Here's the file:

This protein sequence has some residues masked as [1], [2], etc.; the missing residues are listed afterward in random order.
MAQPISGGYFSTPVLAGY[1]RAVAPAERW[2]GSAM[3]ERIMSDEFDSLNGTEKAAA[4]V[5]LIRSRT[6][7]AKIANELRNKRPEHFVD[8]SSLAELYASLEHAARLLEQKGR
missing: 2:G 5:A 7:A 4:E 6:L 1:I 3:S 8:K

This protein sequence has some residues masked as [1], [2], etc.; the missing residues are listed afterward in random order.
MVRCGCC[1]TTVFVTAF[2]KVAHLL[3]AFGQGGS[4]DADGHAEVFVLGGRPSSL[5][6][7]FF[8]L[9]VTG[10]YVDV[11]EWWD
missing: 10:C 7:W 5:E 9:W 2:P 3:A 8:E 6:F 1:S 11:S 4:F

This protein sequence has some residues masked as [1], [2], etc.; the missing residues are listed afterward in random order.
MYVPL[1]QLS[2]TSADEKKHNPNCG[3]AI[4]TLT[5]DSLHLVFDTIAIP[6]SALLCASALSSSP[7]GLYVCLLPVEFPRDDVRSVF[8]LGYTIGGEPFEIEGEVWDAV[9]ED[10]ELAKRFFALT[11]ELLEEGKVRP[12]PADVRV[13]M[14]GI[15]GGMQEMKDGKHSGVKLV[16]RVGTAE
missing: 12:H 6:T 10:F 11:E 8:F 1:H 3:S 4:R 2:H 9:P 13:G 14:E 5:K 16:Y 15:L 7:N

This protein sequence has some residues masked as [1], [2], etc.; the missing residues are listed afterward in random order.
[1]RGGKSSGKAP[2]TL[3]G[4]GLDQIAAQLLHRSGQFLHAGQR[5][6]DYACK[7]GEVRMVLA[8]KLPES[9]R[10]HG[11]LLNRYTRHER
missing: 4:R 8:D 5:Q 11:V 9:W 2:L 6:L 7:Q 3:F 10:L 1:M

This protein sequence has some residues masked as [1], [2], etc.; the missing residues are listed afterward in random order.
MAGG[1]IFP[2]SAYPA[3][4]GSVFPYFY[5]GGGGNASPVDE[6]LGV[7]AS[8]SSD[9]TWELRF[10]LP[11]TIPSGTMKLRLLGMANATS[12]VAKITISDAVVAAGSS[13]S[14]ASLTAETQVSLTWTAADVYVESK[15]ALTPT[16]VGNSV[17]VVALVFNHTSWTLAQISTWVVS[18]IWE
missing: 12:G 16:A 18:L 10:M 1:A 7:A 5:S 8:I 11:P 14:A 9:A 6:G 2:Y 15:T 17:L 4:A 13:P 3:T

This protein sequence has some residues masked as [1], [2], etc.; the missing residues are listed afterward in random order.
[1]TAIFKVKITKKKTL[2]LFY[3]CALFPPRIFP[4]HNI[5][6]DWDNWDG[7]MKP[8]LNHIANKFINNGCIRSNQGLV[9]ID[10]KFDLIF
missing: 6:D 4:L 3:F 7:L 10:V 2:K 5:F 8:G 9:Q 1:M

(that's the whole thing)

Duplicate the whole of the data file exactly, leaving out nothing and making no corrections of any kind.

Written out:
This protein sequence has some residues masked as [1], [2], etc.; the missing residues are listed afterward in random order.
MAQPISGGYFSTPVLAGY[1]RAVAPAERW[2]GSAM[3]ERIMSDEFDSLNGTEKAAA[4]V[5]LIRSRT[6][7]AKIANELRNKRPEHFVD[8]SSLAELYASLEHAARLLEQKGR
missing: 2:G 5:A 7:A 4:E 6:L 1:I 3:S 8:K

This protein sequence has some residues masked as [1], [2], etc.; the missing residues are listed afterward in random order.
MVRCGCC[1]TTVFVTAF[2]KVAHLL[3]AFGQGGS[4]DADGHAEVFVLGGRPSSL[5][6][7]FF[8]L[9]VTG[10]YVDV[11]EWWD
missing: 10:C 7:W 5:E 9:W 2:P 3:A 8:E 6:F 1:S 11:S 4:F

This protein sequence has some residues masked as [1], [2], etc.; the missing residues are listed afterward in random order.
MYVPL[1]QLS[2]TSADEKKHNPNCG[3]AI[4]TLT[5]DSLHLVFDTIAIP[6]SALLCASALSSSP[7]GLYVCLLPVEFPRDDVRSVF[8]LGYTIGGEPFEIEGEVWDAV[9]ED[10]ELAKRFFALT[11]ELLEEGKVRP[12]PADVRV[13]M[14]GI[15]GGMQEMKDGKHSGVKLV[16]RVGTAE
missing: 12:H 6:T 10:F 11:E 8:F 1:H 3:S 4:R 2:H 9:P 13:G 14:E 5:K 16:Y 15:L 7:N

This protein sequence has some residues masked as [1], [2], etc.; the missing residues are listed afterward in random order.
[1]RGGKSSGKAP[2]TL[3]G[4]GLDQIAAQLLHRSGQFLHAGQR[5][6]DYACK[7]GEVRMVLA[8]KLPES[9]R[10]HG[11]LLNRYTRHER
missing: 4:R 8:D 5:Q 11:V 9:W 2:L 6:L 7:Q 3:F 10:L 1:M

This protein sequence has some residues masked as [1], [2], etc.; the missing residues are listed afterward in random order.
MAGG[1]IFP[2]SAYPA[3][4]GSVFPYFY[5]GGGGNASPVDE[6]LGV[7]AS[8]SSD[9]TWELRF[10]LP[11]TIPSGTMKLRLLGMANATS[12]VAKITISDAVVAAGSS[13]S[14]ASLTAETQVSLTWTAADVYVESK[15]ALTPT[16]VGNSV[17]VVALVFNHTSWTLAQISTWVVS[18]IWE
missing: 12:G 16:A 18:L 10:M 1:A 7:A 5:S 8:I 11:P 14:A 9:A 6:G 2:Y 15:T 17:L 4:A 13:P 3:T

This protein sequence has some residues masked as [1], [2], etc.; the missing residues are listed afterward in random order.
[1]TAIFKVKITKKKTL[2]LFY[3]CALFPPRIFP[4]HNI[5][6]DWDNWDG[7]MKP[8]LNHIANKFINNGCIRSNQGLV[9]ID[10]KFDLIF
missing: 6:D 4:L 3:F 7:L 10:V 2:K 5:F 8:G 9:Q 1:M